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Take The Student Survey: Frogs Of The Foothills

By Stephen Downs, Caleb Gurman, and Gavin Mitchell — 

COARSEGOLD — “When we save the frogs, we’re protecting all our wildlife, all our ecosystems and all humans.” — Dr. Kerry M. Kriger, Save the Frogs.  

We are studying our local frogs and toads. Shouldn’t we all know about the frogs in our community and how we can help? We believe our community should be educated about the local frogs and toads, their habitats and threats, and how to save them. Please help us find out which frogs and toads are here in our community and area. Complete the Frogs of Coarsegold survey here. 

Sierran Treefrog

The Sierran Treefrog (Pseudacris sierra) is one of the most common frogs in our community.

The Sierran Treefrog is 0.75”- 2” long. It has a large head, large eyes, a slim waist, and round pads on toe tips. It also has a smooth moist skin. The color of the skin is a green, tan, brown, gray, reddish, cream.

An interesting fact about the skin is that it can change quickly from a dark to light color.

The Sierran Treefrog has no current threats.

California Toad

The California Toad (Anaxyrus boreas halophilus) is common in most of California.  

It is tan, brown, gray, or yellow in color.  It is 2”- 5” long. It has rusty warts. It does not always live near lakes, ponds, or rivers. It has concerns of being endangered.

Loss of habitat is part of the reason the California Toad is threatened.

Western Spadefoot

The Western Spadefoot Toad (spea hammondii) is common to California but there are some pockets of land, including the mountain area, where there are no spadefoot toads.

It looks similar to the California toad. It doesn’t always live by lakes and rivers. It likes to come pretty far out of the water.

It has a couple of different threats. Continual road construction is destroying their habitat and the American Bullfrog eats them. The American Bullfrog eats almost anything!

California Red Legged Frog

Be gentle if you see the California Red Legged Frog (Rana draytonii) because it is on the endangered list.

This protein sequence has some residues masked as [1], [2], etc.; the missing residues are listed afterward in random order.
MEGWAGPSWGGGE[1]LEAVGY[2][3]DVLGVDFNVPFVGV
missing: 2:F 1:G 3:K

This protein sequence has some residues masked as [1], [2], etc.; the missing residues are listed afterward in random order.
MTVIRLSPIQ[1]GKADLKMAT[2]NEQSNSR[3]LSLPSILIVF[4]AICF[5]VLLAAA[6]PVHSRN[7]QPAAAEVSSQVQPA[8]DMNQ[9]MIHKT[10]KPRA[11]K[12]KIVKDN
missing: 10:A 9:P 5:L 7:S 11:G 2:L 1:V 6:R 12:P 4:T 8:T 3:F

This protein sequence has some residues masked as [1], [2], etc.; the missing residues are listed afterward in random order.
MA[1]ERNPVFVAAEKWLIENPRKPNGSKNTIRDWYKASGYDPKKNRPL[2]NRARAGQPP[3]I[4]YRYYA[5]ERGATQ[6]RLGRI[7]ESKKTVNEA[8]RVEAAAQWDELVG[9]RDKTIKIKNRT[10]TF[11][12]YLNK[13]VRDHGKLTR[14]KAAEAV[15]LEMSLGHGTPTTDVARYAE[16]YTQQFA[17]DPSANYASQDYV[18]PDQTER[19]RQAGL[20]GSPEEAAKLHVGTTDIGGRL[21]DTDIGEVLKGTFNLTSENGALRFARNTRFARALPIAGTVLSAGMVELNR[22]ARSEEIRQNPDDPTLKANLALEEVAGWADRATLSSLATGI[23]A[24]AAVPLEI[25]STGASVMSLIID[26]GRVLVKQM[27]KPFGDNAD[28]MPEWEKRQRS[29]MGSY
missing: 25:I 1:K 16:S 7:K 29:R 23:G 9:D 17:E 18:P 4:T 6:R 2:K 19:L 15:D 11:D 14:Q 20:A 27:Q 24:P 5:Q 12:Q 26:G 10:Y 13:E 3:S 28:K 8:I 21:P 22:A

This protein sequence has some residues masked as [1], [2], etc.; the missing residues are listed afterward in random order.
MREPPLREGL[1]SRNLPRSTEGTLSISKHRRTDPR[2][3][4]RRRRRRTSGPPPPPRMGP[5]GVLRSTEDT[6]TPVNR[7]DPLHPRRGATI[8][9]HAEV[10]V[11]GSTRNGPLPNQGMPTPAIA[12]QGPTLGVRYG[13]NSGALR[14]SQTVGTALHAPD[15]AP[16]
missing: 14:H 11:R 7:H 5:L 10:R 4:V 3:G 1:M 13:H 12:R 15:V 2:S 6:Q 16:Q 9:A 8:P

The California Red Legged Frog is 1.7”- 2.5” long.

It has long red legs and tan smooth skin. Its other colors are red and green.

Some of its threats are the American Bullfrog, frog hunters, pollution, habitat loss, and introduced fish.

Foothill Yellow Legged Frog

The Foothill Yellow Legged Frog (Rana boylii) is struggling to survive.

The adults are 1.5”- 3.2” long. They live in rocky streams, rivers, and pools.

It eats spiders, snails, and grasshoppers. It is losing places to live. The crayfish and bullfrogs compete for food and eat them.

The threats to this frog are the American Bullfrog, pesticides, and habitat loss.

American Bullfrog

The American Bull Frog (Lithobates catesbeianus or Rana catesbeiana) is not a native frog to this area.

It was brought to California in the 1800’s during the Gold Rush because the miners wanted bigger frog legs to eat.

The American Bullfrog is the largest native frog to North America. It can turn colors from light green to dark olive green. It can range from 3.5”- 8” long. It inhabits warm and sunny permanent lakes, ponds, reservoirs, and marshes.

These frogs are not endangered. It actually eats other frogs, such as the Red legged frog. American Bullfrogs have endangered frogs that are native to California.

Pictures included in this article and the information above can be used for identification of our local frogs.

Take the survey: Frogs of Coarsegold

Stephen Downs, Caleb Gurman, and Gavin Mitchell are John Muir Academy students at Yosemite Falls

References:

National Wildlife Federation

California Herps

Save the Frogs 

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